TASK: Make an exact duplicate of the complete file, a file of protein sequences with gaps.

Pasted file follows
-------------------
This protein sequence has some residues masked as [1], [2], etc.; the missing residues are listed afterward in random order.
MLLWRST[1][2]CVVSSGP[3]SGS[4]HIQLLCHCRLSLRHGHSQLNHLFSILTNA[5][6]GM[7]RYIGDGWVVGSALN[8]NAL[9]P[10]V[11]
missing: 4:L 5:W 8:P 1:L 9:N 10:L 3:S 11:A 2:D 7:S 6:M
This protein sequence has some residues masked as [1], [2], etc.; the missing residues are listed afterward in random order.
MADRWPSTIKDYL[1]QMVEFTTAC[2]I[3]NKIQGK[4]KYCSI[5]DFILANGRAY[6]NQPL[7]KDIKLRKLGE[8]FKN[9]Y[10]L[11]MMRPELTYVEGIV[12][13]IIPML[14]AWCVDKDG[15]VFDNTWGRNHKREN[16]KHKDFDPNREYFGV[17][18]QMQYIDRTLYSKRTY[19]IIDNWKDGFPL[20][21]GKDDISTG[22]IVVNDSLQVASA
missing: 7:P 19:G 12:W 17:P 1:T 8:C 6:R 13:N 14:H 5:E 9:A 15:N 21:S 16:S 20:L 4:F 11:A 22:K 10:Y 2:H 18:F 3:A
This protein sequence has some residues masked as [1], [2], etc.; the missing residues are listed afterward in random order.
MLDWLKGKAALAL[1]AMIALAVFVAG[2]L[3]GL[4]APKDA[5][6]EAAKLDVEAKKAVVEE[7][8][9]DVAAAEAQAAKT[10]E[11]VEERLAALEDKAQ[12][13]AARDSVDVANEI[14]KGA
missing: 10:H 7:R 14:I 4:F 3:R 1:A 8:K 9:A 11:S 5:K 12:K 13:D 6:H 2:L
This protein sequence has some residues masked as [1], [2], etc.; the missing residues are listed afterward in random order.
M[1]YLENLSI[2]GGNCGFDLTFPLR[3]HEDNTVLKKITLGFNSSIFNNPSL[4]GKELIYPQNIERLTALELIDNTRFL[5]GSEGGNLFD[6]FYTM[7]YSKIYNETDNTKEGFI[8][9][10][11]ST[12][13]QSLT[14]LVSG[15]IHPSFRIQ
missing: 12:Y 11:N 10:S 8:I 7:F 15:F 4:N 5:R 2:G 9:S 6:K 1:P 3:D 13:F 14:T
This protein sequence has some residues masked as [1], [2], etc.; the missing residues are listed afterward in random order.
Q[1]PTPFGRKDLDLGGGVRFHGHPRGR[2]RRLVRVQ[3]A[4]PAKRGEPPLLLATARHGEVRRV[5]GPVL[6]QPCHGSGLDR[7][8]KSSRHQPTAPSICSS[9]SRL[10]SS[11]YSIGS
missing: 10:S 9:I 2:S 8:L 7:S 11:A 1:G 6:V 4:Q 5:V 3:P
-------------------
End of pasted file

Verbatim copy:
This protein sequence has some residues masked as [1], [2], etc.; the missing residues are listed afterward in random order.
MLLWRST[1][2]CVVSSGP[3]SGS[4]HIQLLCHCRLSLRHGHSQLNHLFSILTNA[5][6]GM[7]RYIGDGWVVGSALN[8]NAL[9]P[10]V[11]
missing: 4:L 5:W 8:P 1:L 9:N 10:L 3:S 11:A 2:D 7:S 6:M
This protein sequence has some residues masked as [1], [2], etc.; the missing residues are listed afterward in random order.
MADRWPSTIKDYL[1]QMVEFTTAC[2]I[3]NKIQGK[4]KYCSI[5]DFILANGRAY[6]NQPL[7]KDIKLRKLGE[8]FKN[9]Y[10]L[11]MMRPELTYVEGIV[12][13]IIPML[14]AWCVDKDG[15]VFDNTWGRNHKREN[16]KHKDFDPNREYFGV[17][18]QMQYIDRTLYSKRTY[19]IIDNWKDGFPL[20][21]GKDDISTG[22]IVVNDSLQVASA
missing: 7:P 19:G 12:W 17:P 1:T 8:C 6:R 13:N 14:H 5:E 9:A 15:N 21:S 16:S 20:L 4:F 11:A 22:K 10:Y 2:H 18:F 3:A
This protein sequence has some residues masked as [1], [2], etc.; the missing residues are listed afterward in random order.
MLDWLKGKAALAL[1]AMIALAVFVAG[2]L[3]GL[4]APKDA[5][6]EAAKLDVEAKKAVVEE[7][8][9]DVAAAEAQAAKT[10]E[11]VEERLAALEDKAQ[12][13]AARDSVDVANEI[14]KGA
missing: 10:H 7:R 14:I 4:F 3:R 1:A 8:K 9:A 11:S 5:K 12:K 13:D 6:H 2:L
This protein sequence has some residues masked as [1], [2], etc.; the missing residues are listed afterward in random order.
M[1]YLENLSI[2]GGNCGFDLTFPLR[3]HEDNTVLKKITLGFNSSIFNNPSL[4]GKELIYPQNIERLTALELIDNTRFL[5]GSEGGNLFD[6]FYTM[7]YSKIYNETDNTKEGFI[8][9][10][11]ST[12][13]QSLT[14]LVSG[15]IHPSFRIQ
missing: 12:Y 11:N 10:S 8:I 7:F 15:F 4:N 5:R 2:G 9:S 6:K 1:P 3:D 13:F 14:T
This protein sequence has some residues masked as [1], [2], etc.; the missing residues are listed afterward in random order.
Q[1]PTPFGRKDLDLGGGVRFHGHPRGR[2]RRLVRVQ[3]A[4]PAKRGEPPLLLATARHGEVRRV[5]GPVL[6]QPCHGSGLDR[7][8]KSSRHQPTAPSICSS[9]SRL[10]SS[11]YSIGS
missing: 10:S 9:I 2:S 8:L 7:S 11:A 1:G 6:V 4:Q 5:V 3:P